Diesel Ducks

Discussion in 'Boat Design' started by kelp, Mar 16, 2010.

  1. kelp
    Joined: Feb 2009
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    kelp Junior Member

    George Buehler now has plans for a 34' Diesel Duck. Google Diesel Duck 34' to see plans. I am considering building in aluminum. Mr Buehler said that he's not familiar with aluminum but has a friend that could supply aluminum scantlings. The plans at present are only available in plywood. I suppose, even though I'm not a boat designer, i could do the conversion myself using Gerr's "Elements Of Strength" My question is does anybody care to comment on the Diesel Duck series. The 34' looks a little chunky but I can live with that. The 34' is at the limit of my budget so the better looking 38' and up are out of the question. The most important consideration for me is seaworthiness. Any other suggestions for a long range displacement cruiser around 34'. The reason I like the Diesel Ducks is that many have been built and cruised extensively and i haven't heard any serious downside to these boats. Thanks for any comments. Dave
     
  2. Tad
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    Tad Boat Designer

    Where's the logic in building an extremely heavy displacement design in a relatively lightweight material and method?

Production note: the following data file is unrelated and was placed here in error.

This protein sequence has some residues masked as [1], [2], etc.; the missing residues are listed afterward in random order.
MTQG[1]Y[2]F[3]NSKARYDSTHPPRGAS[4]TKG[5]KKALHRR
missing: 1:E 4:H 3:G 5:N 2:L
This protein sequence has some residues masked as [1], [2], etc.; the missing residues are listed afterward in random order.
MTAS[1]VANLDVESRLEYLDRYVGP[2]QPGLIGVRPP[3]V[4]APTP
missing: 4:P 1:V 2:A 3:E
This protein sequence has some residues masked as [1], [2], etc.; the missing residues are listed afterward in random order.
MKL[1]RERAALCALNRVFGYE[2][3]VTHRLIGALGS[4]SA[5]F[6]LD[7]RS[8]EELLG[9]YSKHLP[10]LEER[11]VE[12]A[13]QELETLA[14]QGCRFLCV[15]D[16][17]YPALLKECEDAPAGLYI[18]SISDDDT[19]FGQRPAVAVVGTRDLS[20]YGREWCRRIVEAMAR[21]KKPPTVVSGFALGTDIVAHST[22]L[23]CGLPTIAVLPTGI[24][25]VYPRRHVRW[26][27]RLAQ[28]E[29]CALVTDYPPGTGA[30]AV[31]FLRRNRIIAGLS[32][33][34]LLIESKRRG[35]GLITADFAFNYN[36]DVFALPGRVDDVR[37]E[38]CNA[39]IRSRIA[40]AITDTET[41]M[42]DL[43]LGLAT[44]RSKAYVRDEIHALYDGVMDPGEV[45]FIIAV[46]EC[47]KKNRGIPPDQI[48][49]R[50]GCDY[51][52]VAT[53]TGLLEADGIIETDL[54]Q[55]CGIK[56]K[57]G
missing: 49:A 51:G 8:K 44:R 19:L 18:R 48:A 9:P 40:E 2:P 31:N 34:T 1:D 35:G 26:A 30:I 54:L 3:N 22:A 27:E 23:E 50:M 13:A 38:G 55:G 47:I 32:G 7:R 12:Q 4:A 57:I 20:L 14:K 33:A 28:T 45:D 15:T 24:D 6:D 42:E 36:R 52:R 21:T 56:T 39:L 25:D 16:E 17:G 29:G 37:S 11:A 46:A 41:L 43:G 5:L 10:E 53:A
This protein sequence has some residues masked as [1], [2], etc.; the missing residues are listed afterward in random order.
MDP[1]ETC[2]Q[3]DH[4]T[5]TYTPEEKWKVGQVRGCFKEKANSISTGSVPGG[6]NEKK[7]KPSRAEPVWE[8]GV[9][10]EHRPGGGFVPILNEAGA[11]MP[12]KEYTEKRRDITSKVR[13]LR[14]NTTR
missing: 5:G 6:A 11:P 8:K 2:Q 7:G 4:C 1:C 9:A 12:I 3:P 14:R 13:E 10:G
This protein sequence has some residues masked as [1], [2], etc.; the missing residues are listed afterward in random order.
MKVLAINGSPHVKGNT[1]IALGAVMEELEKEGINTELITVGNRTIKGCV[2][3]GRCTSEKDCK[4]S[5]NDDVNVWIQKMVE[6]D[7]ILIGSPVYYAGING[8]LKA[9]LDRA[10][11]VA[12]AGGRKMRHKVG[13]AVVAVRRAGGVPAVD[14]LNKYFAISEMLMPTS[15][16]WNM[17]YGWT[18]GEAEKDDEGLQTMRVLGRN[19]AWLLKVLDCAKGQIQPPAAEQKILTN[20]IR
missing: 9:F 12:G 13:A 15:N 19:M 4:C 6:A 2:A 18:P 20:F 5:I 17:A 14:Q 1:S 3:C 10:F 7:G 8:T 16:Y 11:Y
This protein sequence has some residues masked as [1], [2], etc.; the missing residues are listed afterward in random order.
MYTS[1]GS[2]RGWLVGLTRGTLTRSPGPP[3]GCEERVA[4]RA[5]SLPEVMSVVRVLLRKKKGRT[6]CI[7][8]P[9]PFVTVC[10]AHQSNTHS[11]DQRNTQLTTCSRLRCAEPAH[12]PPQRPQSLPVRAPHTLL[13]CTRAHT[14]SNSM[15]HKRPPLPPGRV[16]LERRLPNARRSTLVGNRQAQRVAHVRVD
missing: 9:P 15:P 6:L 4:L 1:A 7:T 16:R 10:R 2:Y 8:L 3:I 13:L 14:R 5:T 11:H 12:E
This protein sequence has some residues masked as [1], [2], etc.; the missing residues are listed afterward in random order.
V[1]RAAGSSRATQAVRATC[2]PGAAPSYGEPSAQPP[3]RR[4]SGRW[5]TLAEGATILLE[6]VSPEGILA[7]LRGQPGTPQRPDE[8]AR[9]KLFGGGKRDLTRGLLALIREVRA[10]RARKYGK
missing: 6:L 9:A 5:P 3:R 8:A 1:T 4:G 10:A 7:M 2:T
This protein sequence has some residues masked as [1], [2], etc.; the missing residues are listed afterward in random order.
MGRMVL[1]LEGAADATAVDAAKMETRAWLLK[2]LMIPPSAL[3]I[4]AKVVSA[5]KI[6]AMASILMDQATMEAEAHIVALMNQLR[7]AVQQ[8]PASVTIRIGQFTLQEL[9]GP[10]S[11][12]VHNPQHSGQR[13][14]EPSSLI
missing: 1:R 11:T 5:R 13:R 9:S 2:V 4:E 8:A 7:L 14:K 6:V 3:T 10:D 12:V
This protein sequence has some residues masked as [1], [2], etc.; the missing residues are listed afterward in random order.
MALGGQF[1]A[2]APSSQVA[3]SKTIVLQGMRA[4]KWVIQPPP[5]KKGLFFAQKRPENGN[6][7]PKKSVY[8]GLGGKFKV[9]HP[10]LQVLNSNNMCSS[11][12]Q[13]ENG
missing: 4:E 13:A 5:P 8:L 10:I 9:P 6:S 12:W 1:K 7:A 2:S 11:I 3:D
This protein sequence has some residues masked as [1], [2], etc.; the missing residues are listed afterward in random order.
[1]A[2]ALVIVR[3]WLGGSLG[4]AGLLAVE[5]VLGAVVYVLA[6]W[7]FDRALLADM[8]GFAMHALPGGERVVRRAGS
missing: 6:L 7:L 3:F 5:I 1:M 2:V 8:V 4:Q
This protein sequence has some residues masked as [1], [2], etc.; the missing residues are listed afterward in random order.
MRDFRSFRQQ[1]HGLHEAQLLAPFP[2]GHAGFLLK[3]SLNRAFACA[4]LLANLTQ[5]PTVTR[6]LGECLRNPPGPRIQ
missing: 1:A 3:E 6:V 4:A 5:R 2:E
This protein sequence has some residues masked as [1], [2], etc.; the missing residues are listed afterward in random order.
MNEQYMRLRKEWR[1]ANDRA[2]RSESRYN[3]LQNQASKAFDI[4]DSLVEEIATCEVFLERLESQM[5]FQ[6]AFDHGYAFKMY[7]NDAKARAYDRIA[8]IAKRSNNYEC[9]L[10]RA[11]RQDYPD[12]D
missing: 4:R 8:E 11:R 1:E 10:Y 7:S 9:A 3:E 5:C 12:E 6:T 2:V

Even in heavy wood construction it will take 1000's of pounds of ballast to get this little boat to 32,000 pounds displacement. In aluminum with heavy interior you will come out at about 20-22,000 pounds (with 3-4,000 lbs ballast). PPI is about 1400 lbs so you're floating 7" high with associated reduction in stability.

    As usual George's required power estimates are completely erroneous. With a 33'4" LWL, 11' WL beam, and at 32,000 lbs disp. she will require 12HP at 5.6 knots, 19HP at 6.2knots, 27HP at 6.8 knots, 42HP at 7.4 knots, and 61HP at 8 knots. George would know this if he checked with the owner's of these boats instead of endlessly quoting "computer" numbers.

    The arrangement is hard to justify in a supposedly simple 34" design. Two cabins will make more sense, and be quicker, easier to build, and nicer to live in. The separate aft cabin requires it's own source of heat, it's own ventilation, access, windows, electrical circuit, etc. Not worth it my opinion, but owner's usually have other ideas.
     
  3. diverdon
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    diverdon Junior Member

  4. Tad
    Joined: Mar 2002
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    Tad Boat Designer

    A 55' boat with a displacement figure of 2000 pounds less than the 34' mentioned above.
     
  5. diverdon
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    diverdon Junior Member

    I am a Junior Member not a Yacht Designer. I also like Buehlers designs, but after reading about the Idlewild I think if I ever get the cash and ambition to build one I will stick to steel. Still Kelp is considering aluminum so I thought he would be very interested in the Idlewild even though the size and weight are quite different from his requirements.
     
  6. Tad
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    Tad Boat Designer

  7. marshmat
    Joined: Apr 2005
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    marshmat Senior Member